- As fundamentals and earnings continue to drive markets, we expect active managers may outperform, given their ability to generate alpha by reducing downside exposure and concentration risk through flexibility; remember, roughly half of the S&P 500 is currently tied to technology, consumer discretionary, and communication services – deemed to be the coronavirus “winners.”
"We have been anticipating a sentiment-driven pullback fueled by fears of inflation, as rapidly rising yields startled investors last week."
Risks to our outlook
Disorderly yield growth and inflation risks remain our biggest near-term concerns. Any indication of an impending tapering of quantitative easing may cause investors to overreact, resulting in a possible pullback (as we witnessed last week).
Coronavirus variants remain at the forefront of possible risks, given their propensity to spread more quickly, the capacity to be more deadly and the potential to disrupt economic reopenings. Additionally, stimulus-driven volatility is likely to persist until a package has been passed.
We are also monitoring valuations. Bitcoin’s recent surge indicates investor exuberance, with price momentum reaching dot-com, bubble-era levels. While a short-lived, sentiment-driven correction is possible, economic and earnings growth should continue to underpin investor confidence.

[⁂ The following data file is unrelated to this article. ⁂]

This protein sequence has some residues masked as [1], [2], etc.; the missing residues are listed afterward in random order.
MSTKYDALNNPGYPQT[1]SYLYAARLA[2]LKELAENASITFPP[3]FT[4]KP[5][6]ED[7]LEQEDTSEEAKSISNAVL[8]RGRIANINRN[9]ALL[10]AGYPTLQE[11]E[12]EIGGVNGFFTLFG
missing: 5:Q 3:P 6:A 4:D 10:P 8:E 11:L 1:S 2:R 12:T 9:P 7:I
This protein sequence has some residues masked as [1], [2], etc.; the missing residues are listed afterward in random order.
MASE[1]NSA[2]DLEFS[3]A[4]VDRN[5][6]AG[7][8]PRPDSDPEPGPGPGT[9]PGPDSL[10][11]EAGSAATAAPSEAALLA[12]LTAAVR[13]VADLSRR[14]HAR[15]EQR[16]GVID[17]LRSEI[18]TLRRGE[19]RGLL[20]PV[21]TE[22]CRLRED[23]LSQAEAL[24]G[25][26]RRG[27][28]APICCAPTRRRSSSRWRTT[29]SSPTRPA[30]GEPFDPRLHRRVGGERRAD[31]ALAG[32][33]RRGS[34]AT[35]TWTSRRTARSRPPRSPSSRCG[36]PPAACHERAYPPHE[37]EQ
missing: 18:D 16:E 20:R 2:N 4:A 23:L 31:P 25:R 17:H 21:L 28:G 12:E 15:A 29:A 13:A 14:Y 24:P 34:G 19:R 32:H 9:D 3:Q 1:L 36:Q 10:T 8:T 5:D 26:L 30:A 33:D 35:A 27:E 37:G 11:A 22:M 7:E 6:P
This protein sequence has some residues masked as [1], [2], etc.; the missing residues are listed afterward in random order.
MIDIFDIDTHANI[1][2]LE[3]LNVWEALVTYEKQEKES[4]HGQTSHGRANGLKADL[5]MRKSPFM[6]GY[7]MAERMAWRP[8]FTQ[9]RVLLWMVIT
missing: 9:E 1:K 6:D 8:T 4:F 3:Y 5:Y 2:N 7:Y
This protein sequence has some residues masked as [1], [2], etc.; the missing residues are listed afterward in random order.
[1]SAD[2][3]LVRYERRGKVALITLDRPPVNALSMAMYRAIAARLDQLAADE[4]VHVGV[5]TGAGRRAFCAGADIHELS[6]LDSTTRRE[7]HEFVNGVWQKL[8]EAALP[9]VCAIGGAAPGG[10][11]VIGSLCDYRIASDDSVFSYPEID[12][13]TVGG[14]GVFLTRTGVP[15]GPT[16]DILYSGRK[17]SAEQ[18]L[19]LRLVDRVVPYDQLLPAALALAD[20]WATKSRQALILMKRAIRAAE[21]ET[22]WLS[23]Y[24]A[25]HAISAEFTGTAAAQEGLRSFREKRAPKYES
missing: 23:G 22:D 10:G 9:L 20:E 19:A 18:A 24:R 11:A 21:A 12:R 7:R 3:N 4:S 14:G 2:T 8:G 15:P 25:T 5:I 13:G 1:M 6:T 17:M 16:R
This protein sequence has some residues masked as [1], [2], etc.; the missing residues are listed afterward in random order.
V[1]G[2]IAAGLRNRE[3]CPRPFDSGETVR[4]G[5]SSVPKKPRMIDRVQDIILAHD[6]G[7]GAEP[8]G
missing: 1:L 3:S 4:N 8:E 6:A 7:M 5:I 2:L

We continue to believe U.S. small caps offer value and remain favorable, as they are poised to benefit from a re-opened economy and stimulus. Overall, our key investment theme centers on looking for quality across geographies, sectors and industries. Additionally, technology and consumer-related industries within emerging markets appear attractive.
In focus: Continued recovery in financials
The financial sector was one of the biggest laggards of 2020, but is now the second-best performing sector in the S&P 500 this year, behind energy. The combination of vaccinations, stimulus and better-than-expected consumer-credit quality and savings have helped the sector return to more-normalized valuations, especially within the banking and consumer-focused credit card industries. While certain earnings drivers may remain weak (e.g., loan growth), we expect financials to be a relative outperformer, given improving fundamentals supported by economic growth, rising rates and improving capital return, especially in the second half of 2021.
Following a decade of relative underperformance outside the U.S., we believe that the sector is benefiting from similar top-down tailwinds. We have observed a broad swath of European banks making positive revisions to their fourth quarter 2020 earnings – something we have not experienced in the last five years. Furthermore, the quality of these revisions has been much higher than expected, based on solid balance sheets, fee income strength and lower credit costs.
Investors have already accounted for many of these improvements and tailwinds. However, we believe the rotation away from growth and defensive areas into more value and cyclical names will continue to drive the financial sector in 2021, improving the capital return environment for yield-hungry investors.
All market data from Bloomberg, Morningstar and FactSet